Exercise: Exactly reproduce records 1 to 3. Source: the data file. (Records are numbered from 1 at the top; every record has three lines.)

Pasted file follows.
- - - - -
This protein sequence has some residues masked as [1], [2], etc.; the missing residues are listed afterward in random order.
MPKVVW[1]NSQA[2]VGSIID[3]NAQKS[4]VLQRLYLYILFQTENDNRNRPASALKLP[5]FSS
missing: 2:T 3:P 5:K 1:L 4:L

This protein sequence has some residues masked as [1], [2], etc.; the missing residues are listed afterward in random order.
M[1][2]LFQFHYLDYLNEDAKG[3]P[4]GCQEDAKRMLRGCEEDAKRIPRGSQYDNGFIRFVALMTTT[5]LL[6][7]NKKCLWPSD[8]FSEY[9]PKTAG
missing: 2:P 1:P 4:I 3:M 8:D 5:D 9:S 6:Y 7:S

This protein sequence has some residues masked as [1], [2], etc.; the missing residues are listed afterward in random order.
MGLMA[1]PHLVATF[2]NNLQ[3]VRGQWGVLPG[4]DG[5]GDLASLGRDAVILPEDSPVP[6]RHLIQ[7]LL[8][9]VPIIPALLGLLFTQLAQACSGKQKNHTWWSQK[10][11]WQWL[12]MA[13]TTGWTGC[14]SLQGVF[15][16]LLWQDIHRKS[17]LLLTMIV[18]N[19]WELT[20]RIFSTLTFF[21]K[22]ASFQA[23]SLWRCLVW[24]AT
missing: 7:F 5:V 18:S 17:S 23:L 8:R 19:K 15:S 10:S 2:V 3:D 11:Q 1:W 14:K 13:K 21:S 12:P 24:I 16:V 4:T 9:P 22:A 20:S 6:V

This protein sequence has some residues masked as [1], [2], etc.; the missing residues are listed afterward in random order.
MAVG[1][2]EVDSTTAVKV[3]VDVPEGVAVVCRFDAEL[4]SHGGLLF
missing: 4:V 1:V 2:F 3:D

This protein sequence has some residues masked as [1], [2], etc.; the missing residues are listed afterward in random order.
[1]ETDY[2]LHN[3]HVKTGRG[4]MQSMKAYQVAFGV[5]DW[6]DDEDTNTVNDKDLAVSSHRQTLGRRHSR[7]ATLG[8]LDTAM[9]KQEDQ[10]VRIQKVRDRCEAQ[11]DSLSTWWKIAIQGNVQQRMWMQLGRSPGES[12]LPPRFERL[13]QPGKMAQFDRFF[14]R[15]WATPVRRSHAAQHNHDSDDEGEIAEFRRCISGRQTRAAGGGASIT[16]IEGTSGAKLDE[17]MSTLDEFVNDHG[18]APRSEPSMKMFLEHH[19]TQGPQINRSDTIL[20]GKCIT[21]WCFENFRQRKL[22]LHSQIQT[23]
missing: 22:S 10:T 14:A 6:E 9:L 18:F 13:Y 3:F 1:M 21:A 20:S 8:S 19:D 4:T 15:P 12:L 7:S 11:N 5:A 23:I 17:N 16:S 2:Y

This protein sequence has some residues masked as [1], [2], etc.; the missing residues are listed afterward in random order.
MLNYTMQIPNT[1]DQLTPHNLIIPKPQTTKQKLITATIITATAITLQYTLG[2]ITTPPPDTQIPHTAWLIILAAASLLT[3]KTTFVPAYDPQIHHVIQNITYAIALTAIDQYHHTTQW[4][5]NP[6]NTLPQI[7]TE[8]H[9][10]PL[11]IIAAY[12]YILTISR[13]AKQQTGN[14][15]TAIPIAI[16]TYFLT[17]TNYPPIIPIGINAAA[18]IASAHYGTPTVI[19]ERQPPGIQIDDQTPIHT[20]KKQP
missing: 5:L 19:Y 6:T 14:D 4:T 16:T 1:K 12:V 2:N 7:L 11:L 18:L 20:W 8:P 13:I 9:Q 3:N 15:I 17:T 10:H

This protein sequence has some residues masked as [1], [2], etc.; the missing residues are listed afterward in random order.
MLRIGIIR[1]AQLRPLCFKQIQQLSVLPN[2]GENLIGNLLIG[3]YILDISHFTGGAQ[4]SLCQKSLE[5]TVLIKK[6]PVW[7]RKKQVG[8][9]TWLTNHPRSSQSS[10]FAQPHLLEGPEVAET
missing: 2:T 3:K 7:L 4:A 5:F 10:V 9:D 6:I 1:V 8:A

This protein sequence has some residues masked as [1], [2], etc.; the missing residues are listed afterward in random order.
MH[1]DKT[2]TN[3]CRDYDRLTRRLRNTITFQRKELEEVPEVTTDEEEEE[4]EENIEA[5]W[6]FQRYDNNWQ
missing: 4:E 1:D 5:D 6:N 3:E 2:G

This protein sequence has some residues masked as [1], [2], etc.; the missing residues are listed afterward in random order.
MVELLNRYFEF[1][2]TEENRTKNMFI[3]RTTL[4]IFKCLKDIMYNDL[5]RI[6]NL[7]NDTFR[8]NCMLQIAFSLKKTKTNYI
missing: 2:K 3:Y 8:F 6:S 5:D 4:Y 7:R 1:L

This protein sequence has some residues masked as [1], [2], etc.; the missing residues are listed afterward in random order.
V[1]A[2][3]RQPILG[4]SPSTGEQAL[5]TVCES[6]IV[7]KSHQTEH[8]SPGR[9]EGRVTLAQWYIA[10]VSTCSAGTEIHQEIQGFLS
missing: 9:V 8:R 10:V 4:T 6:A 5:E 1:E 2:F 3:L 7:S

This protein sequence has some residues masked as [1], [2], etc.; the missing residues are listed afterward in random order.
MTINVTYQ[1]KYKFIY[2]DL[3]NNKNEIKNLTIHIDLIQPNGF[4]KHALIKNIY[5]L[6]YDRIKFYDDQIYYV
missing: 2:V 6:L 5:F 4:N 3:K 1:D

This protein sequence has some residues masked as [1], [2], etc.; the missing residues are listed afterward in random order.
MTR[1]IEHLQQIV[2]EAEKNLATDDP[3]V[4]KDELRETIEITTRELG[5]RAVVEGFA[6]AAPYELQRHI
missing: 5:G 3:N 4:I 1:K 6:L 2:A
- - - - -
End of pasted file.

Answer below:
This protein sequence has some residues masked as [1], [2], etc.; the missing residues are listed afterward in random order.
MPKVVW[1]NSQA[2]VGSIID[3]NAQKS[4]VLQRLYLYILFQTENDNRNRPASALKLP[5]FSS
missing: 2:T 3:P 5:K 1:L 4:L

This protein sequence has some residues masked as [1], [2], etc.; the missing residues are listed afterward in random order.
M[1][2]LFQFHYLDYLNEDAKG[3]P[4]GCQEDAKRMLRGCEEDAKRIPRGSQYDNGFIRFVALMTTT[5]LL[6][7]NKKCLWPSD[8]FSEY[9]PKTAG
missing: 2:P 1:P 4:I 3:M 8:D 5:D 9:S 6:Y 7:S

This protein sequence has some residues masked as [1], [2], etc.; the missing residues are listed afterward in random order.
MGLMA[1]PHLVATF[2]NNLQ[3]VRGQWGVLPG[4]DG[5]GDLASLGRDAVILPEDSPVP[6]RHLIQ[7]LL[8][9]VPIIPALLGLLFTQLAQACSGKQKNHTWWSQK[10][11]WQWL[12]MA[13]TTGWTGC[14]SLQGVF[15][16]LLWQDIHRKS[17]LLLTMIV[18]N[19]WELT[20]RIFSTLTFF[21]K[22]ASFQA[23]SLWRCLVW[24]AT
missing: 7:F 5:V 18:S 17:S 23:L 8:R 19:K 15:S 10:S 2:V 3:D 11:Q 1:W 14:K 13:K 21:S 12:P 24:I 16:V 4:T 9:P 22:A 20:S 6:V